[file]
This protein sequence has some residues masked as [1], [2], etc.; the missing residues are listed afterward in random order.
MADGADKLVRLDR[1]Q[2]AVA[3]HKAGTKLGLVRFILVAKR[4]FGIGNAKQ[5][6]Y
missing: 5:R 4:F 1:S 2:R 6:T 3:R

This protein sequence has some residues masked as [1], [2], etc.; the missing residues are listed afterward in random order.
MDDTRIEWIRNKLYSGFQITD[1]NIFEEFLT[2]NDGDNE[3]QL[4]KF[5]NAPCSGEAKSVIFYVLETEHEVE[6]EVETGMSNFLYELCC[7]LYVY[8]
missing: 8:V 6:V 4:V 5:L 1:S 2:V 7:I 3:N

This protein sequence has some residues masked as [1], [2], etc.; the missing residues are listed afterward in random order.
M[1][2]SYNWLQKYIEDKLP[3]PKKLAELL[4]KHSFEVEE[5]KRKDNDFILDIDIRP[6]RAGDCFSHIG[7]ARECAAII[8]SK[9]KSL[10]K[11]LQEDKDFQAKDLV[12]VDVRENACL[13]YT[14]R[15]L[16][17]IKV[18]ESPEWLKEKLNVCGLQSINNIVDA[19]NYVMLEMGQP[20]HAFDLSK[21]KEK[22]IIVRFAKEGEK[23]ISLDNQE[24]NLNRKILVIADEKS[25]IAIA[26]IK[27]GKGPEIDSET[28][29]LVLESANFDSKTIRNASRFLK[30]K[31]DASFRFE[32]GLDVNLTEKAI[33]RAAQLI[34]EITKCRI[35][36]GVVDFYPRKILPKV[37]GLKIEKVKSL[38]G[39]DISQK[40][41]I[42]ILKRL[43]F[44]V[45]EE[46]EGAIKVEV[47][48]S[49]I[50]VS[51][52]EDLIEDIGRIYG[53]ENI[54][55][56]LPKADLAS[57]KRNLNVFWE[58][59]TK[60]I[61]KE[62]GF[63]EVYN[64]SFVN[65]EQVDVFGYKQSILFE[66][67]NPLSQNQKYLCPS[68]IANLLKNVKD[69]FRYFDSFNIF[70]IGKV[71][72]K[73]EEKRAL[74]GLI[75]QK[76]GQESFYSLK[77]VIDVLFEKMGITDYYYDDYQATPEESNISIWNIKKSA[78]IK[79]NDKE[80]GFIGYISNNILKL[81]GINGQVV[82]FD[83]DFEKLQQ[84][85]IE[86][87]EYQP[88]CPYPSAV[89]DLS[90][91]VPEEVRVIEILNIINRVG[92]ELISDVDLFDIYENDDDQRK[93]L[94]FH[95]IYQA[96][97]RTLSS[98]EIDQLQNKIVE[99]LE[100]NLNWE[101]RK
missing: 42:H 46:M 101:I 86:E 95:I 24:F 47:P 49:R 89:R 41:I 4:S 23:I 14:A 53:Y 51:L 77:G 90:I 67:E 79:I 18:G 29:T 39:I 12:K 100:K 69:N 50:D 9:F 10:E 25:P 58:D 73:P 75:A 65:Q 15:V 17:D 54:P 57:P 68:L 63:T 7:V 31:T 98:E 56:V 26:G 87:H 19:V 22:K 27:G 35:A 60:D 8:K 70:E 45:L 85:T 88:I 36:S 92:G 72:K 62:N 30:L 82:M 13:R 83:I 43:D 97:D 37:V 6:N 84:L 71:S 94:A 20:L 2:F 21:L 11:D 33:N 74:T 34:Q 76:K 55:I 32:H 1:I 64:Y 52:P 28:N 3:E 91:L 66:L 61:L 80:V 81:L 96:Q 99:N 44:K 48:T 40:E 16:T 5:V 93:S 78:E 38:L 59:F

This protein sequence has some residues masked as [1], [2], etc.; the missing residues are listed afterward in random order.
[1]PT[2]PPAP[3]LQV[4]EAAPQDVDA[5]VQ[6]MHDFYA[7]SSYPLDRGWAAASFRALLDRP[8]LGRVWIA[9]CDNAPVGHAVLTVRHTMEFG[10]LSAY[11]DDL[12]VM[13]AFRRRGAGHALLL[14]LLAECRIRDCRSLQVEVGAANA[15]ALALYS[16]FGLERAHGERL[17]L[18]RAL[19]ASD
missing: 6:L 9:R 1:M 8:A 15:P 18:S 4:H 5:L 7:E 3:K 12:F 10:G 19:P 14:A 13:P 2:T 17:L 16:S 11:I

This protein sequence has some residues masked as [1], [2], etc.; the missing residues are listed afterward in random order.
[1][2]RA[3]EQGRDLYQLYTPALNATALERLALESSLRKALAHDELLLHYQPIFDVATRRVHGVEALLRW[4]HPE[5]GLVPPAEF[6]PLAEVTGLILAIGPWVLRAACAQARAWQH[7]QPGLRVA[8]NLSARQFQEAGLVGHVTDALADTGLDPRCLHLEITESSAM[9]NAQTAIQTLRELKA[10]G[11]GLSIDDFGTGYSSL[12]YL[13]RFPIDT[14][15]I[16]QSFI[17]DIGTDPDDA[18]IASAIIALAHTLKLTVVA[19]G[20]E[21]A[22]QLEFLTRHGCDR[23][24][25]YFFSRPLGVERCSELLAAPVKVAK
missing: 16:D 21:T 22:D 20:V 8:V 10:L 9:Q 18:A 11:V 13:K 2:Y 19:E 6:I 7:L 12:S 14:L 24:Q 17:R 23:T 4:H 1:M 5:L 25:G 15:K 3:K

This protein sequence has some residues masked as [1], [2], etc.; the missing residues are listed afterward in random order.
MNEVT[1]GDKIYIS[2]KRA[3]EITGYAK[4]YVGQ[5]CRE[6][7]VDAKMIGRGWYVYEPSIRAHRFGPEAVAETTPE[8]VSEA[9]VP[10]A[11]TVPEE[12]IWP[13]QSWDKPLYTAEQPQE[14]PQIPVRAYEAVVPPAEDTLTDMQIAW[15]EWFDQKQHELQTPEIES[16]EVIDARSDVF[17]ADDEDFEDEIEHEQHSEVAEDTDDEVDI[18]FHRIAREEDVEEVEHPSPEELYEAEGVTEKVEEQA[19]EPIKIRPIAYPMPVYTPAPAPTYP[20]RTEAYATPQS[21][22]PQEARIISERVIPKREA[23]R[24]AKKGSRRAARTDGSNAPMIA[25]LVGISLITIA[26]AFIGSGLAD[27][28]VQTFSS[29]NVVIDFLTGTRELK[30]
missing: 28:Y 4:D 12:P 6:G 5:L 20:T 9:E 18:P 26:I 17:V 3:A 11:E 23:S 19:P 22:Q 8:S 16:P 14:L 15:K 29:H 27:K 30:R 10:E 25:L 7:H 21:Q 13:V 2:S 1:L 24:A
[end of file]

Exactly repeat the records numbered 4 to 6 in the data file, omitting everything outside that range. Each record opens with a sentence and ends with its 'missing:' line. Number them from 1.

This protein sequence has some residues masked as [1], [2], etc.; the missing residues are listed afterward in random order.
[1]PT[2]PPAP[3]LQV[4]EAAPQDVDA[5]VQ[6]MHDFYA[7]SSYPLDRGWAAASFRALLDRP[8]LGRVWIA[9]CDNAPVGHAVLTVRHTMEFG[10]LSAY[11]DDL[12]VM[13]AFRRRGAGHALLL[14]LLAECRIRDCRSLQVEVGAANA[15]ALALYS[16]FGLERAHGERL[17]L[18]RAL[19]ASD
missing: 6:L 9:R 1:M 8:A 15:P 18:S 4:H 5:L 7:E 3:K 12:F 10:G 19:P 14:A 13:P 2:T 17:L 16:S 11:I

This protein sequence has some residues masked as [1], [2], etc.; the missing residues are listed afterward in random order.
[1][2]RA[3]EQGRDLYQLYTPALNATALERLALESSLRKALAHDELLLHYQPIFDVATRRVHGVEALLRW[4]HPE[5]GLVPPAEF[6]PLAEVTGLILAIGPWVLRAACAQARAWQH[7]QPGLRVA[8]NLSARQFQEAGLVGHVTDALADTGLDPRCLHLEITESSAM[9]NAQTAIQTLRELKA[10]G[11]GLSIDDFGTGYSSL[12]YL[13]RFPIDT[14][15]I[16]QSFI[17]DIGTDPDDA[18]IASAIIALAHTLKLTVVA[19]G[20]E[21]A[22]QLEFLTRHGCDR[23][24][25]YFFSRPLGVERCSELLAAPVKVAK
missing: 16:D 21:T 22:D 20:V 8:V 10:L 9:Q 18:A 11:V 13:K 2:Y 19:E 6:I 7:L 12:S 14:L 24:Q 17:R 23:T 4:H 1:M 5:L 25:G 15:K 3:K

This protein sequence has some residues masked as [1], [2], etc.; the missing residues are listed afterward in random order.
MNEVT[1]GDKIYIS[2]KRA[3]EITGYAK[4]YVGQ[5]CRE[6][7]VDAKMIGRGWYVYEPSIRAHRFGPEAVAETTPE[8]VSEA[9]VP[10]A[11]TVPEE[12]IWP[13]QSWDKPLYTAEQPQE[14]PQIPVRAYEAVVPPAEDTLTDMQIAW[15]EWFDQKQHELQTPEIES[16]EVIDARSDVF[17]ADDEDFEDEIEHEQHSEVAEDTDDEVDI[18]FHRIAREEDVEEVEHPSPEELYEAEGVTEKVEEQA[19]EPIKIRPIAYPMPVYTPAPAPTYP[20]RTEAYATPQS[21][22]PQEARIISERVIPKREA[23]R[24]AKKGSRRAARTDGSNAPMIA[25]LVGISLITIA[26]AFIGSGLAD[27][28]VQTFSS[29]NVVIDFLTGTRELK[30]
missing: 28:Y 4:D 12:P 6:G 5:L 20:T 9:E 18:P 26:I 17:V 3:A 11:E 23:S 19:P 22:Q 8:S 16:P 14:L 15:K 29:H 27:K 30:R 10:E 25:L 7:H 21:Q 13:V 2:S 1:L 24:A